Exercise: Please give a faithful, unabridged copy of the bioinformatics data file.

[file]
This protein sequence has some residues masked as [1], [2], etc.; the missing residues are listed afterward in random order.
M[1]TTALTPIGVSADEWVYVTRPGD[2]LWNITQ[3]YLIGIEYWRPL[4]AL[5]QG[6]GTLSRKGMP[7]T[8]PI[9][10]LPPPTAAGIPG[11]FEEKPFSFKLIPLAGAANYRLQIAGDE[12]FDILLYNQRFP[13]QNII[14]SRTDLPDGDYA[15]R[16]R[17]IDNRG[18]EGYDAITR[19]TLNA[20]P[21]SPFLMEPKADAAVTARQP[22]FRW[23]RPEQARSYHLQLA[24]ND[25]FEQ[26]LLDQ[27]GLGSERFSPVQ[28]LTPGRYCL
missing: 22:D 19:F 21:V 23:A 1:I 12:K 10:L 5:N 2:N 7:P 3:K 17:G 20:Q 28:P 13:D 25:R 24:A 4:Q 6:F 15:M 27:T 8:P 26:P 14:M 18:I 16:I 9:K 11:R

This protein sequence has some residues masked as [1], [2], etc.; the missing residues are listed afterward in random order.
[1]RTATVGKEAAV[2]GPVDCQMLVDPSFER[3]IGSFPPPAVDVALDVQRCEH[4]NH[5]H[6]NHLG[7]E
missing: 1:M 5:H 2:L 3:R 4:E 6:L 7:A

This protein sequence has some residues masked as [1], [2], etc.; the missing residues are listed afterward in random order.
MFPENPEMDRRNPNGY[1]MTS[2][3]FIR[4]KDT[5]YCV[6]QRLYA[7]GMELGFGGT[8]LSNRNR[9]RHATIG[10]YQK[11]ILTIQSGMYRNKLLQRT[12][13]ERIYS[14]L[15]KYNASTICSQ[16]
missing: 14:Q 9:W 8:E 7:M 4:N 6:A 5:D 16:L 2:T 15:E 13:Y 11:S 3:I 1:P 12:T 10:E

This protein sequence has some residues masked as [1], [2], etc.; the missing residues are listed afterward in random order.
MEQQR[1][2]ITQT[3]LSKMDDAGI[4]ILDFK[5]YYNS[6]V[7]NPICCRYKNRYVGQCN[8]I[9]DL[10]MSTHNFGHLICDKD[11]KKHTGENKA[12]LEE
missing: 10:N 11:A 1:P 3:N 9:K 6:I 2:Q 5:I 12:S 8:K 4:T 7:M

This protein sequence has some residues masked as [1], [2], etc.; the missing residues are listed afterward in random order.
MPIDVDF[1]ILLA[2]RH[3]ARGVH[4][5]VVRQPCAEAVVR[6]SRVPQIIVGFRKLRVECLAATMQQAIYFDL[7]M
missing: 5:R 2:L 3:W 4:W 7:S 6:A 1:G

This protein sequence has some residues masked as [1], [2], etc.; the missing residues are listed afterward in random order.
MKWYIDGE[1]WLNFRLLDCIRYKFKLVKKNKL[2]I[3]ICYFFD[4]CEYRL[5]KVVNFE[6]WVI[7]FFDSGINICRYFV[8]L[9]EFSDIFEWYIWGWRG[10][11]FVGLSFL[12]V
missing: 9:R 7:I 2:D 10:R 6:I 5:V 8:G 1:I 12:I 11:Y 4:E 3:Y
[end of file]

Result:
This protein sequence has some residues masked as [1], [2], etc.; the missing residues are listed afterward in random order.
M[1]TTALTPIGVSADEWVYVTRPGD[2]LWNITQ[3]YLIGIEYWRPL[4]AL[5]QG[6]GTLSRKGMP[7]T[8]PI[9][10]LPPPTAAGIPG[11]FEEKPFSFKLIPLAGAANYRLQIAGDE[12]FDILLYNQRFP[13]QNII[14]SRTDLPDGDYA[15]R[16]R[17]IDNRG[18]EGYDAITR[19]TLNA[20]P[21]SPFLMEPKADAAVTARQP[22]FRW[23]RPEQARSYHLQLA[24]ND[25]FEQ[26]LLDQ[27]GLGSERFSPVQ[28]LTPGRYCL
missing: 22:D 19:F 21:V 23:A 1:I 12:K 10:L 5:N 2:N 7:P 3:K 17:G 20:Q 28:P 13:D 25:R 24:A 4:Q 6:F 15:M 27:T 8:P 26:P 14:M 18:I 16:I 9:K 11:R

This protein sequence has some residues masked as [1], [2], etc.; the missing residues are listed afterward in random order.
[1]RTATVGKEAAV[2]GPVDCQMLVDPSFER[3]IGSFPPPAVDVALDVQRCEH[4]NH[5]H[6]NHLG[7]E
missing: 1:M 5:H 2:L 3:R 4:E 6:L 7:A

This protein sequence has some residues masked as [1], [2], etc.; the missing residues are listed afterward in random order.
MFPENPEMDRRNPNGY[1]MTS[2][3]FIR[4]KDT[5]YCV[6]QRLYA[7]GMELGFGGT[8]LSNRNR[9]RHATIG[10]YQK[11]ILTIQSGMYRNKLLQRT[12][13]ERIYS[14]L[15]KYNASTICSQ[16]
missing: 14:Q 9:W 8:E 7:M 4:N 6:A 5:D 16:L 2:T 15:E 13:Y 11:S 3:I 1:P 12:T 10:E

This protein sequence has some residues masked as [1], [2], etc.; the missing residues are listed afterward in random order.
MEQQR[1][2]ITQT[3]LSKMDDAGI[4]ILDFK[5]YYNS[6]V[7]NPICCRYKNRYVGQCN[8]I[9]DL[10]MSTHNFGHLICDKD[11]KKHTGENKA[12]LEE
missing: 10:N 11:A 1:P 3:N 9:K 6:I 2:Q 5:I 12:S 8:K 4:T 7:M

This protein sequence has some residues masked as [1], [2], etc.; the missing residues are listed afterward in random order.
MPIDVDF[1]ILLA[2]RH[3]ARGVH[4][5]VVRQPCAEAVVR[6]SRVPQIIVGFRKLRVECLAATMQQAIYFDL[7]M
missing: 5:R 2:L 3:W 4:W 7:S 6:A 1:G

This protein sequence has some residues masked as [1], [2], etc.; the missing residues are listed afterward in random order.
MKWYIDGE[1]WLNFRLLDCIRYKFKLVKKNKL[2]I[3]ICYFFD[4]CEYRL[5]KVVNFE[6]WVI[7]FFDSGINICRYFV[8]L[9]EFSDIFEWYIWGWRG[10][11]FVGLSFL[12]V
missing: 9:R 7:I 2:D 10:R 6:I 5:V 8:G 1:I 12:I 11:Y 4:E 3:Y